Working out at least 150 minutes over the course of a week is an important part of any diabetes self-management plan along with choosing great snacks after your exercise. These simple lifestyle habits can help people maintain better blood glucose control. Discover the best post workout diabetes snacks.

  • Workout SnacksThe first step is to consult your health care team about what type of exercise is best and whether you should have a snack after working out. A pre or post workout snack is often recommended for people who take certain types of (70/30 or 75/25 mixed) insulin or diabetes medication. Snacks are important for people who work out at a high intensity or for a longer period of time. For example, if your blood glucose is less than 100 mg/dl before working out, it might be recommend to have a pre-workout snack with carbohydrates, such as a piece of fresh fruit or two or three whole grain crackers. You should always carry glucose tablets to the gym or when you are doing any aerobic activity in case of an emergency.
  • The duration and length of your workout might also dictate the type of snacks you need. The intensity of the workout is also a consideration. Short, low-impact workouts may not require a snack afterward. For those who are advised to have a post workout snack, it usually includes 15 to 30 grams of carbohydrate and 7 grams of protein. Also check with your doctor about whether your insulin dosage should be decreased after exercising based on your blood sugars. Never decrease your insulin or medications without asking your doctor first.
  • It is also important to stay hydrated while you exercise. There is never a need for sugary sport drinks or regular soda, unless your blood sugar plummets. Again, sugar tablets are a better choice for weight control and ability to not over treat hypoglycemia. Water with a slice of lemon or lime is a healthy way to stay hydrated while you workout and after your workout ends. Thirst is a late indicator and you should be drinking the entire time. Depending on your electrolytes, you may consider a low calorie sport drink which contains potassium. Most people never need added sodium which is contained in sport drinks. Store-made fruit smoothies should not be an option due to the high calories and carbohydrate content which will send blood sugars sky high.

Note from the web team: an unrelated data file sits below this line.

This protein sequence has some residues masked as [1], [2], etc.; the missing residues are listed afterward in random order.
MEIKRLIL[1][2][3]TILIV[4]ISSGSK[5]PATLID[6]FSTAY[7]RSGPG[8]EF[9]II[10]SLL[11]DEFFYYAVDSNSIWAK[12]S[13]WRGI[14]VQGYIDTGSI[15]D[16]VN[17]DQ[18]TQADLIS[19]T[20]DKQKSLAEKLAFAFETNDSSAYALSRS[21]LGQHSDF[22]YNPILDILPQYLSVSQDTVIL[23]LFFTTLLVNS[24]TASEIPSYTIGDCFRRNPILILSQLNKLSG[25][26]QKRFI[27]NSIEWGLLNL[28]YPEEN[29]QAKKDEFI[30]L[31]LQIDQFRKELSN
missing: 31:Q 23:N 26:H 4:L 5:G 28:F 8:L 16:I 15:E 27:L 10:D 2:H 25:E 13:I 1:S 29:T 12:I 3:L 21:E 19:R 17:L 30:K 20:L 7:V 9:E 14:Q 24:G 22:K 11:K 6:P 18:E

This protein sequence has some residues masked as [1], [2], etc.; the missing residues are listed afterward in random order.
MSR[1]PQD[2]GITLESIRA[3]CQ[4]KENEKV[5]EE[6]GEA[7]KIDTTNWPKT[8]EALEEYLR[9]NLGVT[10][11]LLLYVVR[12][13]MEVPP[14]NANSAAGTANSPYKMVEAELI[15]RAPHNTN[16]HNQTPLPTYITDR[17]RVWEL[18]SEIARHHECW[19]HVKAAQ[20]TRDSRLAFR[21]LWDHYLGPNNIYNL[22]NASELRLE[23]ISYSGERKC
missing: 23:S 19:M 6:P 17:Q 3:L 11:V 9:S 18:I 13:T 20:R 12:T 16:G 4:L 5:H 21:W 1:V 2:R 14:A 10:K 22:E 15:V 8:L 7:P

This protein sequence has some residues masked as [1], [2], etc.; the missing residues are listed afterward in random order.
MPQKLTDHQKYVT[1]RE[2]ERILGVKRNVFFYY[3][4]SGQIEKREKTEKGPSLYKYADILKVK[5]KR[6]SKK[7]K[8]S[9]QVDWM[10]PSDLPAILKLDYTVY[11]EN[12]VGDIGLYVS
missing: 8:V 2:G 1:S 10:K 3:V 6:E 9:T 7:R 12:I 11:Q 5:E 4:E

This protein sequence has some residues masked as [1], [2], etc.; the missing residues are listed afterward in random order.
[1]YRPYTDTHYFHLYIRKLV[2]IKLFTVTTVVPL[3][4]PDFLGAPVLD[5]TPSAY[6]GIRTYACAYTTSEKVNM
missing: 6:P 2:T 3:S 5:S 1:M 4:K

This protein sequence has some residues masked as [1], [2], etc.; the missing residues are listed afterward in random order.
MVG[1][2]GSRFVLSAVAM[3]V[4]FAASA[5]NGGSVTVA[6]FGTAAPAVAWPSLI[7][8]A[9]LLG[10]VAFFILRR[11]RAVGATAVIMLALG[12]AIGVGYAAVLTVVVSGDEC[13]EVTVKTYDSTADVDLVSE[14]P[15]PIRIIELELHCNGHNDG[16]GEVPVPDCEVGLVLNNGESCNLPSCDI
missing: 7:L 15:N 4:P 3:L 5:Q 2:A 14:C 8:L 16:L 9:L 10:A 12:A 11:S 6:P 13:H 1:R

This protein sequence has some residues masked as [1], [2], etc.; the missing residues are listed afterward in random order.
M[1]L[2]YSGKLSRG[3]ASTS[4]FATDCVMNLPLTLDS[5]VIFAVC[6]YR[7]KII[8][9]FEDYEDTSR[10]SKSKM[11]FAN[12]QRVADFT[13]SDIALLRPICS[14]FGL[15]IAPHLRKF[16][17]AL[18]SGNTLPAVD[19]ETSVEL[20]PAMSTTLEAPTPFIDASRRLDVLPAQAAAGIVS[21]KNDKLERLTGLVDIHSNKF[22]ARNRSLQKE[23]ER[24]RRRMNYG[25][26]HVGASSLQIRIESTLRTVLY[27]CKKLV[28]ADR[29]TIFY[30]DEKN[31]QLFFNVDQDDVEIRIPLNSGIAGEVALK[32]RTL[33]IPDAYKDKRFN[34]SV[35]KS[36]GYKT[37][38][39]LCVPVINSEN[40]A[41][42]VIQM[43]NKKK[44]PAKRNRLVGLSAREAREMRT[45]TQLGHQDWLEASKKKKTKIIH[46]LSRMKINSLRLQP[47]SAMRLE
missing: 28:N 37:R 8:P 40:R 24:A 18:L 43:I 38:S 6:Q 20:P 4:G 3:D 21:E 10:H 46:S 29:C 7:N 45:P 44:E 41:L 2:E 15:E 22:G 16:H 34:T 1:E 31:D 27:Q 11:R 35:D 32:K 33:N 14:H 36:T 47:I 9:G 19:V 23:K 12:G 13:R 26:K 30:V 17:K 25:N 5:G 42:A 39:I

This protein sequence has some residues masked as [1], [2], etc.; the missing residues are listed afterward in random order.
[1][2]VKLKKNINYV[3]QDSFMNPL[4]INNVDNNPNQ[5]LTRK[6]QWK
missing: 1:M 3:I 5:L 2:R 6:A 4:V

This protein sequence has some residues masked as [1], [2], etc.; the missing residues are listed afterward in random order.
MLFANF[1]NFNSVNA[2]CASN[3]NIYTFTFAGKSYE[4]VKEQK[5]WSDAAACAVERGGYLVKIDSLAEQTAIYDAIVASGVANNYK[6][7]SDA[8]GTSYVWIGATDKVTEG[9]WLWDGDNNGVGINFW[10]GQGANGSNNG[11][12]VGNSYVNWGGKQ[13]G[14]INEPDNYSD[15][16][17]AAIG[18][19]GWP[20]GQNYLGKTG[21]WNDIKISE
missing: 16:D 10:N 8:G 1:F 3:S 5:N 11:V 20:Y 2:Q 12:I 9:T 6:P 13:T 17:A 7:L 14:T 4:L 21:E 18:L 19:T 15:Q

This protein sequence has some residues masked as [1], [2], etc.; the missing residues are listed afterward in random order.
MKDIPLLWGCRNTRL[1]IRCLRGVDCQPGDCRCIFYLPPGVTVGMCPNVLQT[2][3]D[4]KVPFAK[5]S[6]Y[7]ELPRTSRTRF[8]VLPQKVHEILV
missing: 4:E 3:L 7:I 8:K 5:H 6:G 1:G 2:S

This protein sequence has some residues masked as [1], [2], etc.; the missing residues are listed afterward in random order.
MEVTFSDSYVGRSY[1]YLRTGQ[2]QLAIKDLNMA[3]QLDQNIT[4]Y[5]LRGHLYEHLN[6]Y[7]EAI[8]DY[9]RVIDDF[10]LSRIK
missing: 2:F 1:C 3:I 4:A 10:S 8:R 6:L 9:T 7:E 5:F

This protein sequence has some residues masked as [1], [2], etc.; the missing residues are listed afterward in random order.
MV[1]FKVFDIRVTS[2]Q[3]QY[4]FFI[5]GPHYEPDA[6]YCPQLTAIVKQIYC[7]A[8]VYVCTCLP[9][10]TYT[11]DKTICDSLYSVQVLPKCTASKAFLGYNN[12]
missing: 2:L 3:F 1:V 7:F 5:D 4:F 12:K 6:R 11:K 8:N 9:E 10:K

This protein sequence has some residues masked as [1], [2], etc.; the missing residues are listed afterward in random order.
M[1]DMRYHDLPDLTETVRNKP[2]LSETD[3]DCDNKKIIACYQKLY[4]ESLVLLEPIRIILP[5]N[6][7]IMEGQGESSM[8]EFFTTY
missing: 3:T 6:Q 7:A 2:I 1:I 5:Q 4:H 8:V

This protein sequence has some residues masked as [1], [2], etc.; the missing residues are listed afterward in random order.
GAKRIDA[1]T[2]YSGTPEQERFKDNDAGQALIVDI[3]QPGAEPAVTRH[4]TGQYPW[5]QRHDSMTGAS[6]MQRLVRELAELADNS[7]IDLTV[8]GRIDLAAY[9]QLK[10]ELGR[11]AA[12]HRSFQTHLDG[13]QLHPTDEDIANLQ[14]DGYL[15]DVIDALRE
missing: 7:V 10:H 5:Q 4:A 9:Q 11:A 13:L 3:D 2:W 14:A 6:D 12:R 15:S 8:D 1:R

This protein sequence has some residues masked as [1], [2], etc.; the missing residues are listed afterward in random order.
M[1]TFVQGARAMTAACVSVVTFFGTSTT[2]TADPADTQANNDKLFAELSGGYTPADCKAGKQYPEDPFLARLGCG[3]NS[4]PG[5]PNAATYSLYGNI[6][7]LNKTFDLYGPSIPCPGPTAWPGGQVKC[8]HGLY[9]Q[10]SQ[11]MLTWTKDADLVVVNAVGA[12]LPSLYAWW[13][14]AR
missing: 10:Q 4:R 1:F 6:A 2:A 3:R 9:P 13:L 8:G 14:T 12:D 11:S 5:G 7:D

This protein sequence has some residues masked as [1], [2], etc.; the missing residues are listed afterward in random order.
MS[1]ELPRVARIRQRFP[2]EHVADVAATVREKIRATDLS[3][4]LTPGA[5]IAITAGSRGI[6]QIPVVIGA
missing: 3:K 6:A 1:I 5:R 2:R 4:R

• Consider what you eat before you exercise. Try to eat a regular meal more than 2 hours prior to working out to ensure you have enough time to digest the food. A good example is a serving of lean chicken, meat or fish with a small helping of brown rice or whole grain pasta plus green vegetables and fresh fruit. Drink fluids, such as 8 ounces of water, every hour before working out. If you have a snack before exercising, choose something light, such as a handful of berries or 1/2 a banana.
  • Beneficial sources of protein after working out include low fat milk or yogurt. Natural nut butter on a whole grain cracker or a hard-cooked egg on a Wasa cracker is a good choice. A small apple with a wedge of cheese is a complete snack after a workout. If you feel the urge for a sweet treat, consider a small piece of sugar-free dessert to relieve your sweet tooth cravings but include the carbohydrate and protein to replenish your energy.
  • Work with your diabetes team to create a diabetes management plan that is based on the medication you take, your exercise and food plan including snacks. A diabetes educator or dietitian that specializes in diabetes should be part of your team. You may also want to work with a personal trainer to help you determine the ideal exercise routine for you.

The right post workout snacks with diabetes can help keep your blood sugar in check and provide fuel for the rest of your day. Work with your health care team to choose the ideal exercise, diet and snacking plan. Making good choices can help you manage your blood sugar and feel your best every day.

ADW Diabetes

ADW Diabetes is a diabetic supply mail order company that is dedicated to keeping diabetes management affordable. ADW takes a leading role in offering free diabetic education through Destination Diabetes, an informational component of the ADW website featuring tips and advice from diabetes and nutrition experts, diabetic recipes and more.